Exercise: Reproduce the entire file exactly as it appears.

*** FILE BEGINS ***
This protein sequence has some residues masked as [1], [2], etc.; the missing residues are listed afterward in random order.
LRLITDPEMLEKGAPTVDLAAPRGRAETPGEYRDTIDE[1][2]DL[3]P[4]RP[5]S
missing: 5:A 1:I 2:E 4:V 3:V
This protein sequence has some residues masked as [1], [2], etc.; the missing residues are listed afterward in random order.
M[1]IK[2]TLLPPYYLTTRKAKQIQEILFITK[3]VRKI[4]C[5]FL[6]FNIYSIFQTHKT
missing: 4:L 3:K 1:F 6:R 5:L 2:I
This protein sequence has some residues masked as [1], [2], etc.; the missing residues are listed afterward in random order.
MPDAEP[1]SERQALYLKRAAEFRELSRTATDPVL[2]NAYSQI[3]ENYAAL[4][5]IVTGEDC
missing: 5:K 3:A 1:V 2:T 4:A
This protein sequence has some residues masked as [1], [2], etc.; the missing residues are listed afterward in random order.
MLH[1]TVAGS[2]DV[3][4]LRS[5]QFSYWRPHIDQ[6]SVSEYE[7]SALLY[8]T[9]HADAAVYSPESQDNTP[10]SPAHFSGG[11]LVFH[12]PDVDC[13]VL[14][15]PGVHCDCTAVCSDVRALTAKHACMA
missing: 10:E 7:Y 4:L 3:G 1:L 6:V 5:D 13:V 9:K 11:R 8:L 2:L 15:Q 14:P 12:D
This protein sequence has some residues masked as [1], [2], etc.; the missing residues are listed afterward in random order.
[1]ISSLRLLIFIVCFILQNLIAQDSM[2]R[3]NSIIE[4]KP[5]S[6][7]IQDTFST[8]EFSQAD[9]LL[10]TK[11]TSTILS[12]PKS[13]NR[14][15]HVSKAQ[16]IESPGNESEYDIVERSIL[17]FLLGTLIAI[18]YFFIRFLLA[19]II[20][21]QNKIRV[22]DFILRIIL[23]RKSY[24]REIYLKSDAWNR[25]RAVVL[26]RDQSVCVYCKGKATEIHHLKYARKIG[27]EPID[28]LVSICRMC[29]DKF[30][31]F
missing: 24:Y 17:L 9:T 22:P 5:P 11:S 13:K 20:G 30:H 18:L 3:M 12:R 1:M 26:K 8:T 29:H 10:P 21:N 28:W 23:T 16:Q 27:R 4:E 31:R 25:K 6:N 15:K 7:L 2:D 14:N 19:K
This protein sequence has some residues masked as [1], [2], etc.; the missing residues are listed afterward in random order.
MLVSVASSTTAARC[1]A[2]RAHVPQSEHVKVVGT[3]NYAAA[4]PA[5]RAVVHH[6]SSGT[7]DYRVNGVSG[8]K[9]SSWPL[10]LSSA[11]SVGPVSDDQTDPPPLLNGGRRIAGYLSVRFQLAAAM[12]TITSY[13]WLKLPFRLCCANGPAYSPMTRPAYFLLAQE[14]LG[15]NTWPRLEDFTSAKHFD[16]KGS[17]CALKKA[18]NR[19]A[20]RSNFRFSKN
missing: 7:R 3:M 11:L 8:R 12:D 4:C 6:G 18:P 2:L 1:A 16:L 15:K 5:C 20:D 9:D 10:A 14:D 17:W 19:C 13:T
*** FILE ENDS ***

This protein sequence has some residues masked as [1], [2], etc.; the missing residues are listed afterward in random order.
LRLITDPEMLEKGAPTVDLAAPRGRAETPGEYRDTIDE[1][2]DL[3]P[4]RP[5]S
missing: 5:A 1:I 2:E 4:V 3:V
This protein sequence has some residues masked as [1], [2], etc.; the missing residues are listed afterward in random order.
M[1]IK[2]TLLPPYYLTTRKAKQIQEILFITK[3]VRKI[4]C[5]FL[6]FNIYSIFQTHKT
missing: 4:L 3:K 1:F 6:R 5:L 2:I
This protein sequence has some residues masked as [1], [2], etc.; the missing residues are listed afterward in random order.
MPDAEP[1]SERQALYLKRAAEFRELSRTATDPVL[2]NAYSQI[3]ENYAAL[4][5]IVTGEDC
missing: 5:K 3:A 1:V 2:T 4:A
This protein sequence has some residues masked as [1], [2], etc.; the missing residues are listed afterward in random order.
MLH[1]TVAGS[2]DV[3][4]LRS[5]QFSYWRPHIDQ[6]SVSEYE[7]SALLY[8]T[9]HADAAVYSPESQDNTP[10]SPAHFSGG[11]LVFH[12]PDVDC[13]VL[14][15]PGVHCDCTAVCSDVRALTAKHACMA
missing: 10:E 7:Y 4:L 3:G 1:L 6:V 5:D 13:V 9:K 11:R 8:L 2:L 15:Q 14:P 12:D
This protein sequence has some residues masked as [1], [2], etc.; the missing residues are listed afterward in random order.
[1]ISSLRLLIFIVCFILQNLIAQDSM[2]R[3]NSIIE[4]KP[5]S[6][7]IQDTFST[8]EFSQAD[9]LL[10]TK[11]TSTILS[12]PKS[13]NR[14][15]HVSKAQ[16]IESPGNESEYDIVERSIL[17]FLLGTLIAI[18]YFFIRFLLA[19]II[20][21]QNKIRV[22]DFILRIIL[23]RKSY[24]REIYLKSDAWNR[25]RAVVL[26]RDQSVCVYCKGKATEIHHLKYARKIG[27]EPID[28]LVSICRMC[29]DKF[30][31]F
missing: 24:Y 17:L 9:T 22:P 5:P 11:S 13:K 20:G 30:H 18:L 3:M 12:R 1:M 26:K 8:T 29:H 10:P 21:N 28:W 23:T 16:Q 27:R 4:E 31:R 25:K 6:N 15:K 7:L 2:D 14:N 19:K
This protein sequence has some residues masked as [1], [2], etc.; the missing residues are listed afterward in random order.
MLVSVASSTTAARC[1]A[2]RAHVPQSEHVKVVGT[3]NYAAA[4]PA[5]RAVVHH[6]SSGT[7]DYRVNGVSG[8]K[9]SSWPL[10]LSSA[11]SVGPVSDDQTDPPPLLNGGRRIAGYLSVRFQLAAAM[12]TITSY[13]WLKLPFRLCCANGPAYSPMTRPAYFLLAQE[14]LG[15]NTWPRLEDFTSAKHFD[16]KGS[17]CALKKA[18]NR[19]A[20]RSNFRFSKN
missing: 7:R 3:M 11:L 8:R 12:D 4:C 6:G 18:P 2:L 1:A 16:L 15:K 5:C 20:D 9:D 10:A 14:D 17:W 19:C 13:T